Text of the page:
Mercy …

I don’t remember many of the prominent news stories of my childhood. I didn’t grow up in the age of the first moonwalk or Kennedy being shot – news that impacted the minds of a generation. I remember the Bicentennial. It was huge in 1988 and we all received medallions at school. It was more like a school event that the rest of the country decided to be involved in as well.

There is one news story that I do remember and, like the moonwalk or Kennedy’s assassination, it had a profound impact on my thinking. It was the case of Barlow and Chambers who were sentenced to hanging in Malaysia for heroin trafficking in 1986. Today, Andrew Chan and Myuran Sukumaran face a similar future in Indonesia if mercy is not granted.

I’m trying to remember my 12 year old self. It’s pretty confronting as there is a 12 year old girl living in my house. She’s opinionated, she’s loud and she’s not shy. I spend most days convincing myself that I wasn’t like that. People who know me spend most days laughing at my delusion.

What did I think at 12? How did I feel about two men being hung for the crimes they had committed? I doubt that I will ever remember my initial thoughts and feelings. However, I do know which arguments influenced my thinking and made me the product that I am today.

I do not agree with the death penalty. I believe that it is wrong, that it is not our place to take the life of another. I believe that two wrongs do not make a right. Murder should not be punished with murder. I am proud of the fact that I live in a country that abolished the death penalty. I believe it is a standard that other nations should follow. In recent days I have come to realise that there is an hypocrisy in my stance and the fate of Andrew Chan and Myuran Sukumaran has shone a glaring light upon it.

If you read the comments beneath any article in recent weeks on this topic there will be those who advocate mercy and there will be comments made that echo the feelings deep within me. These men knew what ALL Australians know. If you take drugs into Asia you will be gaoled and you will face the death penalty. Everyone of us who grew up in the 80’s knows. It’s one of those things that falls under the heading “It’s Not Rocket Science.” We grew up understanding that we needed to respect the laws of other nations. We may not punish with death but others do. If you do something stupid such as smuggling drugs, you will be caught, you deserve to be caught, and you will die for your crime.

And I was ok with that.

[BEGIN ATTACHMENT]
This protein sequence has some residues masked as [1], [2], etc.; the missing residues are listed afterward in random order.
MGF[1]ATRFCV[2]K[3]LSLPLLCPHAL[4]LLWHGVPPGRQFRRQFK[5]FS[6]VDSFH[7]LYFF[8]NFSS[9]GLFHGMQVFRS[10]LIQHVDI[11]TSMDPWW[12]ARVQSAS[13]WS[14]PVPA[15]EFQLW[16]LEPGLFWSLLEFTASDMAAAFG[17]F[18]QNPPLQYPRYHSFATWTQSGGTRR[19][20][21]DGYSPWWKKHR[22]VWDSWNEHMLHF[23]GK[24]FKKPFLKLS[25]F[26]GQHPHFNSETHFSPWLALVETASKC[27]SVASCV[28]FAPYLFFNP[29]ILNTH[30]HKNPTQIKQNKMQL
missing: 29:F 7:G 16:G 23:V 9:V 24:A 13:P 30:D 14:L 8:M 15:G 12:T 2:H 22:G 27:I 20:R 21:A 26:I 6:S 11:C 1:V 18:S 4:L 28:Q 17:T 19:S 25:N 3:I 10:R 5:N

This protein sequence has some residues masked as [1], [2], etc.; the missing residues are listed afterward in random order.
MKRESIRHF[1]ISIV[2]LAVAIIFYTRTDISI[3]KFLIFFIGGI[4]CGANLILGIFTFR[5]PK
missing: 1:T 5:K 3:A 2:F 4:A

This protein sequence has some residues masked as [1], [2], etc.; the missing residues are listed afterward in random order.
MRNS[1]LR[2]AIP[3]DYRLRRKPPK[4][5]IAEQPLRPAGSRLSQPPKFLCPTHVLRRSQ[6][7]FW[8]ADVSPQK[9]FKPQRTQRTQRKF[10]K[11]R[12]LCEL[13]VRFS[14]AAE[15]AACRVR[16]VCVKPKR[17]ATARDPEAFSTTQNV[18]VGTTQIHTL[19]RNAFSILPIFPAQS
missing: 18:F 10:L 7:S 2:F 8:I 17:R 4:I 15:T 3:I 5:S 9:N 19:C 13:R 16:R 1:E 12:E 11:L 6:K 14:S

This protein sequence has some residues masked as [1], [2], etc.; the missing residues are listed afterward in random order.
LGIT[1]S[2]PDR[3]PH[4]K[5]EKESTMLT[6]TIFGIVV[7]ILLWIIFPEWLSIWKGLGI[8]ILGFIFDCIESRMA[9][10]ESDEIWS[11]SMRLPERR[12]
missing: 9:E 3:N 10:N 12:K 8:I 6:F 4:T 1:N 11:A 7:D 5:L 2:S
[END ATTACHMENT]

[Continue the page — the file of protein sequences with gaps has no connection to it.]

This week I have been forced to face the hypocrisy within myself. My two selves have faced off one against the other. The Kim who believes in life. The Kim who believes in forgiveness. The Kim who believes that lives can be turned around. The Kim who believes in others. The Kim who is against the destruction of life in all its forms.

The Kim who believes that all sin is equal and we are all sinners in the eyes of God.

She has been up against Kim the Hard Liner. The Kim who believes in reaping the seeds that you have sown. She may have some compassion however, she’ll tell you, at the end of the day, you knew. You knew the consequences and you decided to go ahead anyway. It’s time to pay the piper.

I have watched and read and read again. The interviews detailing lives transformed have not moved me as much as I would like to think. In owning up to my hypocrisy it is very tempting to replace it with more. I do continue to struggle with clemency based on changes after the fact. I understand that Andrew and Myuran are having a profound affect for good in the lives of those around them. That’s great … but … you knew the consequences. Why should Indonesia’s policies and practices change because of the changes that have occurred within you?

And this is the crux and what I need to remind myself. I don’t agree with the death penalty. Period. That is why I would argue against it ever being reinstated and for its abolition. I believe in life. I don’t believe in an eye for an eye. I believe in grace. In redemption. I believe that judgement belongs to God.

I believe that Andrew Chan and Myuran Sukumaran deserve mercy because I believe in life that gives people a hope and a future.

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2 Responses to Mercy …

  1. Marcus Robinson says:

    Very mature piece of writing bub, and challenging. You should submit to The Age

    Sent from my iPhone

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